• Exclusion of any other probable cause, such as bacterial sepsis, staphylococcal/streptococcal shock syndromes, and viral infections associated with myocarditis. Waiting for these results should not delay seeking expert advice.
• Positive for current or recent SARS-CoV-2 infection by PCR, serology, or antigen test; or COVID-19 exposure within 4 weeks prior to the onset of symptoms. Waiting for these results should not delay seeking expert advice.
2. If a child fulfills the diagnostic criteria for PIMS-TS we recommend classifying these patients according to the presenting phenotype due to the implications for diagnostic workup and management:
• Shock-like presentation: signs of shock as per the Goldstein 2005 definition of cardiovascular failure (29) (Appendix)
• Kawasaki disease-like presentation: complete or incomplete with cardiac involvement, according to AHA (30)
• Undefined inflammatory presentation: persistent pyrexia with signs of PIMS-TS but not meeting shock criteria nor having cardiac involvement.
Overall, PIMS-TS remains a rare condition and most children with SARS-CoV-2 infection will remain asymptomatic or will exhibit only mild symptoms (4, 31). Predominant clinical features include persistent fever and gastrointestinal symptoms, e.g., abdominal pain, vomiting or diarrhea. Many patients may exhibit additional clinical features (Table 1). Cardiovascular impairment can be manifest at presentation or develop during admission (18, 32). Coronary artery aneurysms (CAA) may develop post-discharge up to 3 weeks after disease onset (30). Some patients show rapid clinical deterioration often characterized by a vasoplegic shock state requiring admission to intermediate or intensive care units (IMC/PICU) (4, 33).
It is paramount to avoid anchoring bias given that PIMS-TS remains a rare condition (34), and in view of the fact that many children suffering from other disease during the pandemic may have concomitant microbiological evidence of SARS-CoV-2 exposure. Other, more common differential diagnoses need to be considered, such as but not restricted to:
– Invasive bacterial infection
– Toxic shock syndrome (TSS)
– Staphylococcal Scalded Skin Syndrome (SSSS)
– Kawasaki disease (KD)
– Viral myocarditis/infection (such as EBV, CMV, adenovirus, enterovirus, and other viruses)
– Serum sickness
– Acute appendicitis/acute surgical abdomen
– Macrophage activation syndrome (MAS) and hemophagocytic lymphohistiocytosis (HLH) (Appendix)
– Malignant diseases, e.g., acute leukemia.
As pediatric Emergency Departments face large numbers of febrile children, we recommend a staged diagnostic approach, starting with standard investigations for all children where PIMS-TS is suspected (Table 2), followed by more in-depth diagnostic work-up in children with evidence of severe disease, or those with diagnostic uncertainty.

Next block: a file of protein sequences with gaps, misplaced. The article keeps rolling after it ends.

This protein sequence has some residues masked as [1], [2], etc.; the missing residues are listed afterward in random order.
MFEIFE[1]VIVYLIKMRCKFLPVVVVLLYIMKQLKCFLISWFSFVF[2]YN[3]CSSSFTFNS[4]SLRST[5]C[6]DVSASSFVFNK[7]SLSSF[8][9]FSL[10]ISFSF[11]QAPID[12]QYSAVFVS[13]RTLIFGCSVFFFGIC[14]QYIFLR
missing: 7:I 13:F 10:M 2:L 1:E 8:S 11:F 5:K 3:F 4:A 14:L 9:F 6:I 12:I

PIMS-TS may manifest with features of classic or incomplete (atypical) KD with, or without cardiac involvement (30). Although the clinical presentation of PIMS-TS patients shares similarities with KD and TSS (4, 31), there are several differences in the clinical presentation compared to classical KD and patients with PIMS-TS by definition lack microbial confirmation of a staphylococcal or streptococcal infection. Compared to classical KD, patients with PIMS-TS more often present with prominent gastrointestinal and neurologic symptoms (18), and the incidence of cardiac involvement is even higher in PIMS-TS patients. More than 50% of children with PIMS-TS do develop some sort of cardiac involvement, defined by elevation of cardiac biomarkers, systolic or diastolic myocardial dysfunction or even shock. In addition, there is limited evidence that conduction abnormalities are more common in PIMS-TS, including heart block (35, 36).
Early involvement of a pediatric multidisciplinary team (MDT) including intensive care, immunology, infectious diseases, rheumatology, cardiology, hematology, and others (e.g., general surgery) should be considered. In addition to cardiac biomarkers (such as cTnT and NT-pro-BNP) the cardiac evaluation of a patient with PIMS-TS should include a 12-lead electrocardiogram and echocardiography (Table 2). Diagnostic measures, including laboratory tests such as markers of inflammation and organ dysfunction, and imaging modalities such as transthoracic Doppler 2D echocardiography should be repeated sequentially depending on the presentation, disease severity, and evolution to guide escalation and de-escalation of therapy, and to rule out other diagnoses.
A substantial proportion of children with PIMS-TS initially manifest significantly raised levels of NT-pro-BNP and modest elevations of cardiac troponin, which sometimes take days to weeks to normalize (19, 32). In patients with preserved ejection fraction, increased cardiac biomarkers likely reflect subclinical myocardial injury and may be associated with more subtle changes in diastolic function (37). Commonly observed echocardiographic findings include depressed systolic LV and RV function. Moreover, mitral regurgitation, and mild pericardial effusion have been described. While most patients show rapid improvement in LV systolic function and even normalization within 1–2 weeks after initial presentation, diastolic dysfunction often persists until early follow up or longer (37).